The Copper Cabinet Technology is a Critical Component of Access Network to ensure the range of copper services including Broadband services are provided to the customer as reliable as possible. The first step of Improving the technology is to identify the basic engineering factors that negatively impact reliability performance knowing water, copper and electricity impact services dramatically.
Factors that impact Cabinet Reliability
On both jumper and wiring side. The profiled sliders can be operated with thumb or fingers. When the slider is withdrawn the jumper stays terminated, preventing any accidental disconnection faults.
Flexible silicone gel encapsulates the terminations. This protects them from moisture ingress and condensation, and prevents subsequent faults due to corrosion. They are fully submersible for prolonged time periods making recovery from short term flooding quicker and easier. The gel stays intact for at least 100 terminations.
IDC (Insulation Displacement Connector) terminals are at 45° to the wire. This increases the surface area in contact with the wire, giving better conductivity and improving higher speed broadband performance. The conductor projects 4mm passed the terminal for a secure connection, which prevents insulation debris. The contacts are silver plated for long-term durability and for good performance with high frequency services.
The test ports are “disconnect”. This allows the engineer to test in both directions using the test adaptor without removing wires.
This allows the engineer to terminate cable pairs quickly and neatly during build and Fault Volume Reduction (FVR) work, with or without the wiring jig (Outrigger). Volume people can now replace connectors without need for tools or jigs.
The pitch between connectors gives engineers more room between modules making it easier to provide and trace jumpers. This also prevents congestion problems, which lead to faults. There is an obvious gap between every 100 pairs so the engineer can identify the circuit quickly.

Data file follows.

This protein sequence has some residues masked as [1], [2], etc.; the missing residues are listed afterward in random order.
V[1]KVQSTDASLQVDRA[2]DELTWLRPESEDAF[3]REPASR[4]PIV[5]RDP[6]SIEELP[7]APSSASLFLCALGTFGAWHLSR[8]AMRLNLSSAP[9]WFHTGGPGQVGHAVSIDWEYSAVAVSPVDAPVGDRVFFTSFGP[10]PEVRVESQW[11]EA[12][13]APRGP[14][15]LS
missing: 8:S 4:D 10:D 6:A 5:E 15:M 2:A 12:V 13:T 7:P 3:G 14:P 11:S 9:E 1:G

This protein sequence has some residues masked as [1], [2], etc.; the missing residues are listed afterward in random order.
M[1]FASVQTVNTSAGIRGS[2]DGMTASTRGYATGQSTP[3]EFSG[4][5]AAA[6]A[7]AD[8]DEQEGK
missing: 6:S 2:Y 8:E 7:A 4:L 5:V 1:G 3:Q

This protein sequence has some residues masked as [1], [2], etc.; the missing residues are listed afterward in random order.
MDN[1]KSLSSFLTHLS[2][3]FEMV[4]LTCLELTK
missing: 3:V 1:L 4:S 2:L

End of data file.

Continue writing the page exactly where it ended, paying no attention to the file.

Back mounts are supplied as single columns rather than pairs riveted together and the preferred securing method is via the Primary Connection Point (PCP) mounting rails. This allows more flexibility in making best use of space, especially on Fault Volume Reduction (FVR) work or when providing Next Generation Access (NGA) ties.
Designed to reduce congestion and deflect jumpers away from the corners of the top two connector modules. They reduce friction and make provision and recovery of jumpers quicker and easier.
Used to control jumpers between columns. This prevents the bad practice of wrapping and anchoring jumpers, and allows poorly routed jumpers to be more easily corrected
Integral to the mounting column and are supplied with the kit. They are simply screwed and pushed into place. This keeps them away from the jumper field and away from your knuckles, and avoids the cost of buying them separately.
This is designed to be robust and allow the engineer to test confidently in both directions without removing jumpers.
This device allows cable pairs and jumpers to be terminated without continually rotating the connector module. It speeds up the rate of installation of the connector and allows for consistent cable pair lengths.
Numbers are used to designate the first circuit of each 100 pair block, and last circuit of each connector.
The sliders themselves are coloured in standard green (E-side) and blue (D-side) to provide a robust identification method. Additional coloured clip-on marker caps are available with yellow being used for NGA ties and red ones can be used for highlighting other circuits.
Introducing the next generation PCP features
Duration: 4:29 minutes
How to install the mounting columns
Duration: 6:21 minutes
How to install the connectors
Duration: 8:00 minutes
How to use the test adaptor
Duration: 4:43 minutes
How to terminating jumpers
Duration: 2:56 minutes
How to run and recover jumpers
Duration: 9:43 minutes